By Alivia Roberts
Bovine tuberculosis has been a concern in the U.S. since the 1990s, and has specifically been on the minds of Indiana cattle producers in not only the last 10 years, but also over the past several months.
Denise Derrer, public information director for the Indiana State Board of Animal Health, has assisted with the ongoing effort in southeast Indiana to identify and test all cattle herds with a potential of contracting the disease. After diagnosing the first bovine TB-positive herd in April 2016, BOAH determined a 3-mile radius surrounding the original herd and tested every cattle herd inside the circle.
With the diagnosis of a TB-positive wild white-tailed deer, state and federal workers expanded the radius to 10 miles and went door to door, testing a total of 378 cattle herds and more than 2,000 hunter-harvested white-tailed deer. A second cattle herd within the 10-mile zone tested positive for the disease.
But what most cattle producers want to know is how does this affect them? They want to know how to keep their herd, themselves and cattle herds around them safe.
Here is an exclusive interview between Indiana Prairie Farmer and Derrer to get answers to those questions.
IPF: Is meat from a beef cow with bovine TB safe to eat?
Derrer: The meat won’t pass inspection [by BOAH or USDA]; therefore, it cannot go into the human food chain.
IPF: Can a farmer contract bovine TB from his or her cattle herd?
Derrer: Bovine TB is a zoonotic disease. While cattle producers are not at high risk, we do advise anyone with contact with infected animals to talk to a health-care provider about testing. TB is an issue in milk; pasteurization will kill TB, but consuming unpasteurized milk and dairy products presents a public health risk. Deer hunters in the area should be aware of signs of disease and take precautions when field dressing or handling carcasses.
IPF: How does bovine TB affect our state’s status with USDA?
Derrer: As officials learned of new cases of bovine TB, they began the steps to address the issue within the state but also nationally. The USDA assigns each state a status, allowing them to freely move animals across state borders without further regulations and tests. In order for Indiana to keep its status, the state must show the USDA its action plan to combat the disease and prevent it from spreading any further.
We’ve had our free declaration status to move animals across state borders since the ’80s, and we’re hoping to keep that.
IPF: Has there been bovine TB infections in other states bordering Indiana? Are there any connections?
Derrer: There have been confirmed TB cases in Minnesota, Michigan, Texas, Nebraska and many others since the 1990s. There have even been confirmed cases in cows imported from Mexico. The important thing to know about all of these cases is that they are not the same strain of the bacteria. Technology today has allowed researchers to test the strains and prove that the TB in Franklin and Dearborn counties are not the same as the TB in Michigan and not the same as the cows that are brought over the border into Texas. There really is not widespread concern, as each state is diligent in controlling the outbreaks and recording the movement of infected cattle. Indiana’s success is partly due to the experience that other states have been through.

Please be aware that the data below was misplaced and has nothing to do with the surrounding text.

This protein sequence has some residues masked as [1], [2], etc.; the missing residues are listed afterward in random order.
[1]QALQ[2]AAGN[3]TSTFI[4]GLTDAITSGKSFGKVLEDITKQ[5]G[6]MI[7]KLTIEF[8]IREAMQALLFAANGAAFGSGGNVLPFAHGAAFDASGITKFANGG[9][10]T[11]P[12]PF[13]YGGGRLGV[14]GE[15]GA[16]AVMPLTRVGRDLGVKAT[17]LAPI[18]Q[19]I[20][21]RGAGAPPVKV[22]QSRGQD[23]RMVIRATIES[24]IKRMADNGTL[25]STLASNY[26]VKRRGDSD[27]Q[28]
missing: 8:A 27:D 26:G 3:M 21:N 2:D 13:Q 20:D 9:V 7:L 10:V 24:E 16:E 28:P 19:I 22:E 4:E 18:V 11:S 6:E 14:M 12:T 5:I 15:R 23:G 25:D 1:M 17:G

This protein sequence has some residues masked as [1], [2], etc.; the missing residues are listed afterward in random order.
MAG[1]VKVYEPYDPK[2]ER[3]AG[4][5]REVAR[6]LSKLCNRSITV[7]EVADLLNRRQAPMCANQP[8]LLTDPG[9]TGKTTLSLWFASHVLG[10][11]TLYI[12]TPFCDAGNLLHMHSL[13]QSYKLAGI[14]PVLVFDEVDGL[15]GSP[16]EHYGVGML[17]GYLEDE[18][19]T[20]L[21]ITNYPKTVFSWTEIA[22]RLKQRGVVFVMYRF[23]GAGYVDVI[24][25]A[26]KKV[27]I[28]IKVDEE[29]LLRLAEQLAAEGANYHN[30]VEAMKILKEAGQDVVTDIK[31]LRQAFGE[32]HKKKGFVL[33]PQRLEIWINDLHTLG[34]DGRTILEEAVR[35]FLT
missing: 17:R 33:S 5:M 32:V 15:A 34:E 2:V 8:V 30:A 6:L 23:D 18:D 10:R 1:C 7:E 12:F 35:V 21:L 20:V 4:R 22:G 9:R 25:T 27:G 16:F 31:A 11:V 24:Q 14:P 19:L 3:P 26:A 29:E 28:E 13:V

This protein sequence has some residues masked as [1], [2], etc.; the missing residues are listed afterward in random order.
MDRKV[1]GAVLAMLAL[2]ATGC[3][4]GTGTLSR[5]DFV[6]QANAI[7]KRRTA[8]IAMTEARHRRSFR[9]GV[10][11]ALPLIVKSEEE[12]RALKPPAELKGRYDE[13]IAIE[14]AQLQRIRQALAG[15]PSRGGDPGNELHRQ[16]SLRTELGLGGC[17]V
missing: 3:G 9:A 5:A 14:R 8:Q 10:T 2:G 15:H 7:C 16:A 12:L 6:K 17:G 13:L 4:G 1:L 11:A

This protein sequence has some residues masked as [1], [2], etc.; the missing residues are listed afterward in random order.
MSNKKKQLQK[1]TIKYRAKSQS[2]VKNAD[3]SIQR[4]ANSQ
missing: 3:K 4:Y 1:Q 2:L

We can look to our counterparts in other states and see what worked and what didn’t, and try to benefit from their experience as well, and we’ve tried to do that.
IPF: Has bovine TB affected cattle producers economically?
Derrer: There isn’t a number that anyone can put on the economic loss a producer might see when a herd is infected. BOAH “depopulates” each herd that is identified as positive with TB. Under Indiana’s law of indemnity, a producer has to be compensated, usually at market value, for an animal confiscated by the state. In most recent cases in Indiana, indemnity was provided by the USDA.
IPF: How will TB affect a county?
Derrer: Bovine TB has posed a huge economic threat to counties especially. There is an old Indiana law that requires the county to bear the cost of the bovine TB testing, meaning that every beef cow and farmed cervid tested in the five counties came out of the counties’ budgets.
Mary Rodenhuis, Franklin County Extension educator, has been working with producers on the county level and overseeing the effects. She reports that five counties were affected by the testing this year, and the projected cost just for Franklin County was $91,000. While the final cost was lower than that, it is still a burden on each of the affected county’s budgets.
Another interesting effect some counties have seen is that since bovine TB hasn’t been as prevalent as it used to be, many counties stopped budgeting for the tests. Yet the affected counties had to allocate the money in their respective budgets somehow. (Editor’s note: Indiana Farm Bureau notes that the 2017 Legislature passed a bill that would split future costs of testing 50-50 between counties and BOAH.)
IPF: What can a cattle producer do to keep the herd TB-free?
Derrer: We encourage producers to establish a relationship with a veterinarian in their area, stay up to date, and track their records of buying and selling animals. Practicing good biosecurity is always a good way to eliminate disease, as well as making sure that deer cannot eat out of the cattle feed bunks or hay.
Although the bovine TB situation in Indiana is under control and continually monitored, cattle producers still need to be aware of the possible infection. Officials have seen the disease stay fairly localized but encourage all cattle producers to take precautionary measures to prevent further spread of the disease.
Roberts is a senior in Purdue University ag communication.